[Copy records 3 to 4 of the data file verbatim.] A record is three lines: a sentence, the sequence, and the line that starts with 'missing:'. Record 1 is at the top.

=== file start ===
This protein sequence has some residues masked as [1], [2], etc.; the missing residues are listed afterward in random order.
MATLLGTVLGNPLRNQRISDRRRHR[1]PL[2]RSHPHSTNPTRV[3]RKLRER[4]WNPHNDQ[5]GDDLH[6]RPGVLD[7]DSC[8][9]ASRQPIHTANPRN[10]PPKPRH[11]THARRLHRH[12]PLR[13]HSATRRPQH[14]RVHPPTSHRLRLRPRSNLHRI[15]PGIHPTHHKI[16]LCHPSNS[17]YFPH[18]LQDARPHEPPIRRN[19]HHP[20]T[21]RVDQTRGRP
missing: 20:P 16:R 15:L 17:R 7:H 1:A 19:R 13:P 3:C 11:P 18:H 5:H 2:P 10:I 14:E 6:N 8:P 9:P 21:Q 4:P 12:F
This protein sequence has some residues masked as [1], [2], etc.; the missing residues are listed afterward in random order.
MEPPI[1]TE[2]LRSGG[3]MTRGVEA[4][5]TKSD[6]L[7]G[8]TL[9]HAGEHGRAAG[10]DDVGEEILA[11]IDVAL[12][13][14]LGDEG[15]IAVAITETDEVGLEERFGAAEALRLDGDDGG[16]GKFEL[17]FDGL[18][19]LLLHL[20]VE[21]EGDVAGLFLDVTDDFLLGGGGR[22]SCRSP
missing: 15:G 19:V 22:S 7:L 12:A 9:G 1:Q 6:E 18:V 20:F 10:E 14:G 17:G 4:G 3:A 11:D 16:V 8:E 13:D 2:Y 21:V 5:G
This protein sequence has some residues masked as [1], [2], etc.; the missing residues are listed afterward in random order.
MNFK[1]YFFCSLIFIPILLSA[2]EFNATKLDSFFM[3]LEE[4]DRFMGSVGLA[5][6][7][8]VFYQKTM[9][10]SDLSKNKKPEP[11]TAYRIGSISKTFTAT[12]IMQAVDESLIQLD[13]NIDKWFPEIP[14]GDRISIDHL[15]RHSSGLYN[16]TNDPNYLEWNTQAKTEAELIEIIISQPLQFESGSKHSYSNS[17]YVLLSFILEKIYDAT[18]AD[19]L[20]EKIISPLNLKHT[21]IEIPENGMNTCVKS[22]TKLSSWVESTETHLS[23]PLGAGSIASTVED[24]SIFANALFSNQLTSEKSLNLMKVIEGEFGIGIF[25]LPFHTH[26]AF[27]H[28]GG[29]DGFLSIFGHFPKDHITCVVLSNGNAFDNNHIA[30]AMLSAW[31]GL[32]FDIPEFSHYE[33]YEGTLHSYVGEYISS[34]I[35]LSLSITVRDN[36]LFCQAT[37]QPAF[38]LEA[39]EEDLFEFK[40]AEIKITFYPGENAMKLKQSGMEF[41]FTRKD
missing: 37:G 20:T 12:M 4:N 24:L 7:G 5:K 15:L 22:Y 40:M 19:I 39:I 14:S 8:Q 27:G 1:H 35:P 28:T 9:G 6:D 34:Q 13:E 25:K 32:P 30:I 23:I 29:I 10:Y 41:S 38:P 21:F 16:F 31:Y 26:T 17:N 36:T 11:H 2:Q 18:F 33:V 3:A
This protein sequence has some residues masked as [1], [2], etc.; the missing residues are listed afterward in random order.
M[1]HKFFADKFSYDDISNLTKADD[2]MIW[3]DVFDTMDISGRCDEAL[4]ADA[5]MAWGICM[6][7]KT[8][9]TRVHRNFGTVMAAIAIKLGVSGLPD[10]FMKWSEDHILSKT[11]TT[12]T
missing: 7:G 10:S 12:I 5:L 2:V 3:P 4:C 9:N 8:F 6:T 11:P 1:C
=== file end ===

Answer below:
This protein sequence has some residues masked as [1], [2], etc.; the missing residues are listed afterward in random order.
MNFK[1]YFFCSLIFIPILLSA[2]EFNATKLDSFFM[3]LEE[4]DRFMGSVGLA[5][6][7][8]VFYQKTM[9][10]SDLSKNKKPEP[11]TAYRIGSISKTFTAT[12]IMQAVDESLIQLD[13]NIDKWFPEIP[14]GDRISIDHL[15]RHSSGLYN[16]TNDPNYLEWNTQAKTEAELIEIIISQPLQFESGSKHSYSNS[17]YVLLSFILEKIYDAT[18]AD[19]L[20]EKIISPLNLKHT[21]IEIPENGMNTCVKS[22]TKLSSWVESTETHLS[23]PLGAGSIASTVED[24]SIFANALFSNQLTSEKSLNLMKVIEGEFGIGIF[25]LPFHTH[26]AF[27]H[28]GG[29]DGFLSIFGHFPKDHITCVVLSNGNAFDNNHIA[30]AMLSAW[31]GL[32]FDIPEFSHYE[33]YEGTLHSYVGEYISS[34]I[35]LSLSITVRDN[36]LFCQAT[37]QPAF[38]LEA[39]EEDLFEFK[40]AEIKITFYPGENAMKLKQSGMEF[41]FTRKD
missing: 37:G 20:T 12:M 4:N 24:L 7:G 5:K 15:L 22:Y 40:M 19:I 39:I 14:S 8:Q 27:G 1:H 35:P 28:T 9:G 6:D 34:Q 13:E 25:K 32:P 30:I 23:I 29:I 10:Y 41:S 38:P 21:F 16:F 31:Y 26:T 17:N 36:T 11:H 2:Q 18:F 33:V 3:A
This protein sequence has some residues masked as [1], [2], etc.; the missing residues are listed afterward in random order.
M[1]HKFFADKFSYDDISNLTKADD[2]MIW[3]DVFDTMDISGRCDEAL[4]ADA[5]MAWGICM[6][7]KT[8][9]TRVHRNFGTVMAAIAIKLGVSGLPD[10]FMKWSEDHILSKT[11]TT[12]T
missing: 7:G 10:S 12:I 5:L 2:V 3:P 4:C 9:N 8:F 6:T 11:P 1:C